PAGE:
Mobile Data

  • Purple Rain
    Legal Updates

    It’s Purple Raining Sanctions: Litigation Regarding Prince’s Estate Provides Framework for Determining When Sanctions Apply Under FRCP Rule 37(e)

    You may have read my colleague Starling Underwood’s post on two recent Second Circuit decisions discussing sanctions for spoliation. If you have not, I encourage you to read it here.  In this post, and continuing our music-themed sanction discussions, I narrow the focus to Federal Rule of Civil Procedure Rule 37(e), which is used to determine whether and what sanctions are appropriate when ESI spoliation occurs. A recent decision from the Minnesota District Court involving the estate of the artist Prince Rodgers Nelson (“Prince”), Paisley Park Enterprises, Inc. v. Boxill, provides a detailed review of the sanctions analysis under Rule 37(e), while dealing with a category of very common ESI data often at issue in litigation today –  mobile phone text messages.

  • Data Collection: Remain Calm and Turn Over Your Phone
    Technology Advantage

    Data Collection: Remain Calm and Turn Over Your Phone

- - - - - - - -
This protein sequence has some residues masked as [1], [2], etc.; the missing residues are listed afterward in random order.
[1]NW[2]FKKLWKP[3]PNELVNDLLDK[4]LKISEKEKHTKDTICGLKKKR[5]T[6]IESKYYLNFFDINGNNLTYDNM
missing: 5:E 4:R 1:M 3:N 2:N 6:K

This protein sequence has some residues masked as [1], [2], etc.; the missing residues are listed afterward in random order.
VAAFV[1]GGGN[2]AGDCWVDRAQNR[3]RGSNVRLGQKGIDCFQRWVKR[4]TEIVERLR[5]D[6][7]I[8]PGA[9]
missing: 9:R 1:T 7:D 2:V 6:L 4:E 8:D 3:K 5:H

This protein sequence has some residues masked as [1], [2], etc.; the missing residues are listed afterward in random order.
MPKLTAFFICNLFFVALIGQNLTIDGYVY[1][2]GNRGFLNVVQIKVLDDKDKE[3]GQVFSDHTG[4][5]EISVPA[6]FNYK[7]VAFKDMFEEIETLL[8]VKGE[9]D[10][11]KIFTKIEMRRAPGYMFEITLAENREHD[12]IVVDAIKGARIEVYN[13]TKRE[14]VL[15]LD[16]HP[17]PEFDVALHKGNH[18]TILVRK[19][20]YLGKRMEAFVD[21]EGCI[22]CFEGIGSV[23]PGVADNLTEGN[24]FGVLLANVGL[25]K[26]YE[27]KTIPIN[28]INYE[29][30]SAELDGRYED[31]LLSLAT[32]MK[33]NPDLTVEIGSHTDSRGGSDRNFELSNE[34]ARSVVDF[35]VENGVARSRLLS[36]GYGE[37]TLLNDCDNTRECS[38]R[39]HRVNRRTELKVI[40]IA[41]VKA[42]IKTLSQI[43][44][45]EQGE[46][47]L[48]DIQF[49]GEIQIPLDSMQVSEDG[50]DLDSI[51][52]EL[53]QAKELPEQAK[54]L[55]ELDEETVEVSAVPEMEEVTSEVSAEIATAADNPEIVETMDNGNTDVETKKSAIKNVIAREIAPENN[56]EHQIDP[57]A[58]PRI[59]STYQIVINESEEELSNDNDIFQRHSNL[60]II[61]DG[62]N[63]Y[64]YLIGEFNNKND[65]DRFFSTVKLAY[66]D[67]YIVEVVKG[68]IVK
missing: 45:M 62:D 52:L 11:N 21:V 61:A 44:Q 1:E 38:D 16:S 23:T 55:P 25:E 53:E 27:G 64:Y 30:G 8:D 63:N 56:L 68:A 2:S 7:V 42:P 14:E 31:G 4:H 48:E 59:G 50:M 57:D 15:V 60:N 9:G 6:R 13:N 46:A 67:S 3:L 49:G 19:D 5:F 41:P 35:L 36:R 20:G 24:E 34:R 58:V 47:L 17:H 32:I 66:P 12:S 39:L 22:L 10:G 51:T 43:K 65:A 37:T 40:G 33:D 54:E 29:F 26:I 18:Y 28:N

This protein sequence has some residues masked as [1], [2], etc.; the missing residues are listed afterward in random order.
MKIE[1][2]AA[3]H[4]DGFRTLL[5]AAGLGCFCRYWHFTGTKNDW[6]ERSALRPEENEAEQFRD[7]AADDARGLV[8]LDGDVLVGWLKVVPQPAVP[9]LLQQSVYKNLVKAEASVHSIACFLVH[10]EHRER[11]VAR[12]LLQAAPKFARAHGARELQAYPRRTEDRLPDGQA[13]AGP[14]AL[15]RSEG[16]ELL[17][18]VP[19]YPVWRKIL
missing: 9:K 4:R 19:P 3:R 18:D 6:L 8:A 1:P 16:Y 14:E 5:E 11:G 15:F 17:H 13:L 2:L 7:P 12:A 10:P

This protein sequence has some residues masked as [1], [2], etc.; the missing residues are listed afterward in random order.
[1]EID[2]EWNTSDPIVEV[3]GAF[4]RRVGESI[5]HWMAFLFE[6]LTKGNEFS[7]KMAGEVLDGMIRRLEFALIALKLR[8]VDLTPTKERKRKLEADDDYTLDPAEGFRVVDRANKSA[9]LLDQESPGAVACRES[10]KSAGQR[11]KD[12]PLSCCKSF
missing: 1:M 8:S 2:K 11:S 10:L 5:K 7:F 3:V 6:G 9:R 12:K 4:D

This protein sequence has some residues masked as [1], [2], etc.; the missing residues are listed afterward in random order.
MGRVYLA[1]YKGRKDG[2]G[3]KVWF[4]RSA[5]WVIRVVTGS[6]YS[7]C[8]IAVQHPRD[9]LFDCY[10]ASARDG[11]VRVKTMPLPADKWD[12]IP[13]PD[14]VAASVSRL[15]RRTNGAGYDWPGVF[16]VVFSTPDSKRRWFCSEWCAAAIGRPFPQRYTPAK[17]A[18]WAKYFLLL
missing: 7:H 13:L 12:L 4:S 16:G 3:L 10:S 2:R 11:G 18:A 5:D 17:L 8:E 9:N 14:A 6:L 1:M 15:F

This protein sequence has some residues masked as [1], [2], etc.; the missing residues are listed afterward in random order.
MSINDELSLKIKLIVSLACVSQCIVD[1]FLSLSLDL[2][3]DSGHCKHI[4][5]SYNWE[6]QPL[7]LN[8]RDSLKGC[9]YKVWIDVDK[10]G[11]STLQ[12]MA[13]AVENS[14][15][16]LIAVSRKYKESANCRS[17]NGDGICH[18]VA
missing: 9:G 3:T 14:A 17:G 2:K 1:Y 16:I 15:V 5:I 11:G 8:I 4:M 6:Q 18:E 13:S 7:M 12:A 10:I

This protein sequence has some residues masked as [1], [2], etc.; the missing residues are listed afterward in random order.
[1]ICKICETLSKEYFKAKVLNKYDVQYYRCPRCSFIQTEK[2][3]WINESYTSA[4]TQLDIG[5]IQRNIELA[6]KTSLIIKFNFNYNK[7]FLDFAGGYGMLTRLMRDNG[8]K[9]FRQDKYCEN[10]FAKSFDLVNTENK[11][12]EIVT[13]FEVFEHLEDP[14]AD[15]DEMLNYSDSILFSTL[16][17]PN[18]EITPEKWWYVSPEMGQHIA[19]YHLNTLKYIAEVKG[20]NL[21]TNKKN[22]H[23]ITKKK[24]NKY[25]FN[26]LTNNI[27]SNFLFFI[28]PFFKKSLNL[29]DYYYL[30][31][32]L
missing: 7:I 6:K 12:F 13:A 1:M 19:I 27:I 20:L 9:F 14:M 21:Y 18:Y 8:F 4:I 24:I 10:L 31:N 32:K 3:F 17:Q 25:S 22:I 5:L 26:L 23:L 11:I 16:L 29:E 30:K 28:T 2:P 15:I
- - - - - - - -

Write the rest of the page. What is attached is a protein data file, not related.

Mobile devices are an absolute necessity in our everyday life. When it comes to litigation (or potential litigation), our beloved devices are usually subject to discovery as they may contain information that is relevant to proving or disproving a case. As a result, when developing a data collection strategy, mobile devices must be considered. Mobile devices may now be as valuable as the more typical sources of information, namely personal computers and network locations, and with this newly-recognized discovery relevance comes a potential for trouble.

  • Text Messages:  Preservation Lessons for Mobile E-Discovery
    Legal Updates

    Text Messages: Preservation Lessons for Mobile E-Discovery

    There was a time when the only data you needed to collect in response to a discovery request was corporate email. Fast forward to present day. Employees are conducting business with smartphones, via social media and with the assistance of wearable technology. As a result, responding to e-discovery requests has become increasingly challenging.